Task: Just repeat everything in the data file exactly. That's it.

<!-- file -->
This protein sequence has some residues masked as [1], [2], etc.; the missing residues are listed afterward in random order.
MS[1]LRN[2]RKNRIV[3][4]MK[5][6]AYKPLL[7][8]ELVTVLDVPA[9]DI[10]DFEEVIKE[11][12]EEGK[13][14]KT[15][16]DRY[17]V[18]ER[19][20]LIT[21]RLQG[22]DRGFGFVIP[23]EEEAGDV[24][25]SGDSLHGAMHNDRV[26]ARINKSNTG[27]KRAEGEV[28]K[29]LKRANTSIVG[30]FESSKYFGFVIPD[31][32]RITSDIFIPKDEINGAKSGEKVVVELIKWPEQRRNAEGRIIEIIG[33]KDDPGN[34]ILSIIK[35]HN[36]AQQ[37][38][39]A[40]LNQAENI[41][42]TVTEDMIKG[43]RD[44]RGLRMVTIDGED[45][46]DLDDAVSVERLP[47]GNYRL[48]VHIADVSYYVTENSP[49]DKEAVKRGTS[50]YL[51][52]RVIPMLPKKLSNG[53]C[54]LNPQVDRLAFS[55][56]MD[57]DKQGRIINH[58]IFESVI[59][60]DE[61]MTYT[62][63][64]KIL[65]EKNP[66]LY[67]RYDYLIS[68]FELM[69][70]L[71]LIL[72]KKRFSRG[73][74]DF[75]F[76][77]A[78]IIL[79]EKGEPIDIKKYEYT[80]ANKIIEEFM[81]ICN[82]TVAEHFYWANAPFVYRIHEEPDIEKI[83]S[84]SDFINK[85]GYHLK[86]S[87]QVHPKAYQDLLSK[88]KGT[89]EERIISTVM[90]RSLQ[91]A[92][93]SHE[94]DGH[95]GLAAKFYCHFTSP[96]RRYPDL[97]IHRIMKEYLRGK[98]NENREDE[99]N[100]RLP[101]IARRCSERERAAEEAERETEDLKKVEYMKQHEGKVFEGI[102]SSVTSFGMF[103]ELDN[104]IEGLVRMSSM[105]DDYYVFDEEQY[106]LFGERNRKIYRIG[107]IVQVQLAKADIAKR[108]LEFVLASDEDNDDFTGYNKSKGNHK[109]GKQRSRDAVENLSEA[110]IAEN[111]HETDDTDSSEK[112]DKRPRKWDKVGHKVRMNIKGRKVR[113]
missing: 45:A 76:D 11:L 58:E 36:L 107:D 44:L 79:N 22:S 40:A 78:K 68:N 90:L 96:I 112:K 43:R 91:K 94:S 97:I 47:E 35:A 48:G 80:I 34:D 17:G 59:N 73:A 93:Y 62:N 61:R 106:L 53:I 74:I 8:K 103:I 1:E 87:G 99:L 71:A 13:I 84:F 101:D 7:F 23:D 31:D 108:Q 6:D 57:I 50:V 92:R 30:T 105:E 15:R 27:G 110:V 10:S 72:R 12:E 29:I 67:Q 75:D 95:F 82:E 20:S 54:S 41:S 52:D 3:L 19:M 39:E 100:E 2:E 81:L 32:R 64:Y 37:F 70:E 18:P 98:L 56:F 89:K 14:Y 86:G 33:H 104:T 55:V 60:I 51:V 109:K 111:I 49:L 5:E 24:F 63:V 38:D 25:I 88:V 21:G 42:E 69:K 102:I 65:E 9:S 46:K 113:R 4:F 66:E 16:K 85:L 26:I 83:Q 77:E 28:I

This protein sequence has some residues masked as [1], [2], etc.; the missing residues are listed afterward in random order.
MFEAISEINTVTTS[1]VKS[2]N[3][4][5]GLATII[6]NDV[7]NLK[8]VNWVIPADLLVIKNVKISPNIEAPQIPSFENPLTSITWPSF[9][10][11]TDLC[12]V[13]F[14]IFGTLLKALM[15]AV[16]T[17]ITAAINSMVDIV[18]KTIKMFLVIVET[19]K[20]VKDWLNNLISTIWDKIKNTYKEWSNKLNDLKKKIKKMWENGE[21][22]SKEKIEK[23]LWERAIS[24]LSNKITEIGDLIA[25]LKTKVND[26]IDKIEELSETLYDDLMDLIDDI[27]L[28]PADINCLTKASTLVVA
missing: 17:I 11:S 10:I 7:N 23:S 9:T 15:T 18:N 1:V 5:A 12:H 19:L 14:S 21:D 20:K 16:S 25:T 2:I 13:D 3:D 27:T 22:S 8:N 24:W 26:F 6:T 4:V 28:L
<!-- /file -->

This protein sequence has some residues masked as [1], [2], etc.; the missing residues are listed afterward in random order.
MS[1]LRN[2]RKNRIV[3][4]MK[5][6]AYKPLL[7][8]ELVTVLDVPA[9]DI[10]DFEEVIKE[11][12]EEGK[13][14]KT[15][16]DRY[17]V[18]ER[19][20]LIT[21]RLQG[22]DRGFGFVIP[23]EEEAGDV[24][25]SGDSLHGAMHNDRV[26]ARINKSNTG[27]KRAEGEV[28]K[29]LKRANTSIVG[30]FESSKYFGFVIPD[31][32]RITSDIFIPKDEINGAKSGEKVVVELIKWPEQRRNAEGRIIEIIG[33]KDDPGN[34]ILSIIK[35]HN[36]AQQ[37][38][39]A[40]LNQAENI[41][42]TVTEDMIKG[43]RD[44]RGLRMVTIDGED[45][46]DLDDAVSVERLP[47]GNYRL[48]VHIADVSYYVTENSP[49]DKEAVKRGTS[50]YL[51][52]RVIPMLPKKLSNG[53]C[54]LNPQVDRLAFS[55][56]MD[57]DKQGRIINH[58]IFESVI[59][60]DE[61]MTYT[62][63][64]KIL[65]EKNP[66]LY[67]RYDYLIS[68]FELM[69][70]L[71]LIL[72]KKRFSRG[73][74]DF[75]F[76][77]A[78]IIL[79]EKGEPIDIKKYEYT[80]ANKIIEEFM[81]ICN[82]TVAEHFYWANAPFVYRIHEEPDIEKI[83]S[84]SDFINK[85]GYHLK[86]S[87]QVHPKAYQDLLSK[88]KGT[89]EERIISTVM[90]RSLQ[91]A[92][93]SHE[94]DGH[95]GLAAKFYCHFTSP[96]RRYPDL[97]IHRIMKEYLRGK[98]NENREDE[99]N[100]RLP[101]IARRCSERERAAEEAERETEDLKKVEYMKQHEGKVFEGI[102]SSVTSFGMF[103]ELDN[104]IEGLVRMSSM[105]DDYYVFDEEQY[106]LFGERNRKIYRIG[107]IVQVQLAKADIAKR[108]LEFVLASDEDNDDFTGYNKSKGNHK[109]GKQRSRDAVENLSEA[110]IAEN[111]HETDDTDSSEK[112]DKRPRKWDKVGHKVRMNIKGRKVR[113]
missing: 45:A 76:D 11:L 58:E 36:L 107:D 44:L 79:N 22:S 40:A 78:K 68:N 90:L 96:I 112:K 43:R 91:K 94:S 97:I 47:E 35:A 48:G 80:I 34:D 17:G 59:N 73:A 93:Y 62:N 61:R 106:L 53:I 74:I 8:K 103:I 1:E 87:G 99:L 71:A 13:I 84:F 101:D 7:F 23:D 31:D 108:Q 6:D 57:I 50:V 92:R 30:T 105:E 15:R 27:G 110:V 10:S 72:R 12:E 29:I 67:Q 75:D 95:F 82:E 20:S 54:S 41:S 52:D 3:L 19:M 39:E 100:E 2:E 81:L 32:R 64:Y 37:F 70:E 18:P 98:L 56:F 89:K 14:Y 86:G 33:H 104:T 55:V 60:I 51:V 109:K 111:I 49:L 5:E 24:F 63:V 38:D 25:I 88:V 21:G 42:E 69:K 102:I 65:E 9:S 46:K 113:R 4:F 66:E 16:K 85:L 26:I 83:Q 77:E 28:I

This protein sequence has some residues masked as [1], [2], etc.; the missing residues are listed afterward in random order.
MFEAISEINTVTTS[1]VKS[2]N[3][4][5]GLATII[6]NDV[7]NLK[8]VNWVIPADLLVIKNVKISPNIEAPQIPSFENPLTSITWPSF[9][10][11]TDLC[12]V[13]F[14]IFGTLLKALM[15]AV[16]T[17]ITAAINSMVDIV[18]KTIKMFLVIVET[19]K[20]VKDWLNNLISTIWDKIKNTYKEWSNKLNDLKKKIKKMWENGE[21][22]SKEKIEK[23]LWERAIS[24]LSNKITEIGDLIA[25]LKTKVND[26]IDKIEELSETLYDDLMDLIDDI[27]L[28]PADINCLTKASTLVVA
missing: 17:I 11:S 10:I 7:N 23:S 9:T 15:T 18:N 1:V 5:A 12:H 19:L 14:S 21:D 20:K 16:S 25:T 2:I 13:D 3:D 27:T 22:S 8:N 24:W 26:F 6:T 4:V 28:L